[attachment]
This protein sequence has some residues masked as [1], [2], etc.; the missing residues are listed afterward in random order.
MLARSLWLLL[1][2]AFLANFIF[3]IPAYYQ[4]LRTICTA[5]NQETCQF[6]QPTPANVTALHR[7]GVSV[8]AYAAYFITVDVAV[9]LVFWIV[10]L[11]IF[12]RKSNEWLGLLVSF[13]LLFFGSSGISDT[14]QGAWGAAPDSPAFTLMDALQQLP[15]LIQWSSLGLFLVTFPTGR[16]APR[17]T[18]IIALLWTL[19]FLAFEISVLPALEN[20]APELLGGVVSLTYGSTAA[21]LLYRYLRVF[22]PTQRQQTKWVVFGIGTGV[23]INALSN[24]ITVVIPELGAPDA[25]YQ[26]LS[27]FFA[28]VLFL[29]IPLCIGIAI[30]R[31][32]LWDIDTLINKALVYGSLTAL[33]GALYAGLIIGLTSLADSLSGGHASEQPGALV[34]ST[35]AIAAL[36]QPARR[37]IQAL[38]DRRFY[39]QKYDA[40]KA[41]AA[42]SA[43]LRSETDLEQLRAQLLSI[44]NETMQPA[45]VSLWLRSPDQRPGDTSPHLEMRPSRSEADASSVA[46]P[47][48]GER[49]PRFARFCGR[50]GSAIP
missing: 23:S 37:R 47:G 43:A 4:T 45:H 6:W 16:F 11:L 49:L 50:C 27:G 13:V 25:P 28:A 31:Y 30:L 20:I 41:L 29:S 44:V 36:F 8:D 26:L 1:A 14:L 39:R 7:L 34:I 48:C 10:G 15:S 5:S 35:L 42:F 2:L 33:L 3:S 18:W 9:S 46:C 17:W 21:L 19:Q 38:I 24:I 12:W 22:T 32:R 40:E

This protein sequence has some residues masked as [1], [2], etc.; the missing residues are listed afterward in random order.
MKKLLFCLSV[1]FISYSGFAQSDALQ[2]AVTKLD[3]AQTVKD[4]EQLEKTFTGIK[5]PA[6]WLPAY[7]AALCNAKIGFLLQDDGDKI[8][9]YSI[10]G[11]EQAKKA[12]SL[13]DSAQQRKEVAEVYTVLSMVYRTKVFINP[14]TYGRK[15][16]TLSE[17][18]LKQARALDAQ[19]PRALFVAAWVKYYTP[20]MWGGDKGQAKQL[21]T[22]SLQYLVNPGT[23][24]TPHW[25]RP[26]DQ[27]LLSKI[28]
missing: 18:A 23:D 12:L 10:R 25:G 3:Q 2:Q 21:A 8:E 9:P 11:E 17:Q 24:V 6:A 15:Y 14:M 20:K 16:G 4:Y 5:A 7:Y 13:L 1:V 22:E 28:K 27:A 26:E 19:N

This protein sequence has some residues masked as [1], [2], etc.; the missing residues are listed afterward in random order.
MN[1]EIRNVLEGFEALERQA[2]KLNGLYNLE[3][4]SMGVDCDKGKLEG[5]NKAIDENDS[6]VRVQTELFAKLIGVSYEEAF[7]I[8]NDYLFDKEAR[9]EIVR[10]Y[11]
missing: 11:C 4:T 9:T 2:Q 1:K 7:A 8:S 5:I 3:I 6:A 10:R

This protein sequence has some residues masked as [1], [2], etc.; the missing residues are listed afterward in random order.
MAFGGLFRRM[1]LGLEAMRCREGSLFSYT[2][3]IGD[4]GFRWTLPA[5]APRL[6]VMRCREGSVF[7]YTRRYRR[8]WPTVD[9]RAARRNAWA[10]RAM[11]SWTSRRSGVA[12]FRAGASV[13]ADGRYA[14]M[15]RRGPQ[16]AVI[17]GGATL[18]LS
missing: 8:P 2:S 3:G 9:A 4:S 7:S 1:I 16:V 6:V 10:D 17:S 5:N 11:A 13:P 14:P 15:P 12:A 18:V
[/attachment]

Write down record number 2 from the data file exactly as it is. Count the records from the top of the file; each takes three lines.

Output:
This protein sequence has some residues masked as [1], [2], etc.; the missing residues are listed afterward in random order.
MKKLLFCLSV[1]FISYSGFAQSDALQ[2]AVTKLD[3]AQTVKD[4]EQLEKTFTGIK[5]PA[6]WLPAY[7]AALCNAKIGFLLQDDGDKI[8][9]YSI[10]G[11]EQAKKA[12]SL[13]DSAQQRKEVAEVYTVLSMVYRTKVFINP[14]TYGRK[15][16]TLSE[17][18]LKQARALDAQ[19]PRALFVAAWVKYYTP[20]MWGGDKGQAKQL[21]T[22]SLQYLVNPGT[23][24]TPHW[25]RP[26]DQ[27]LLSKI[28]
missing: 18:A 23:D 12:L 10:R 25:G 3:Q 2:Q 21:A 8:E 9:P 11:E 17:Q 24:V 6:A 15:Y 14:M 20:K 16:G 4:Y 5:A 7:Y 13:L 1:V 22:E 28:K 27:A 26:E 19:N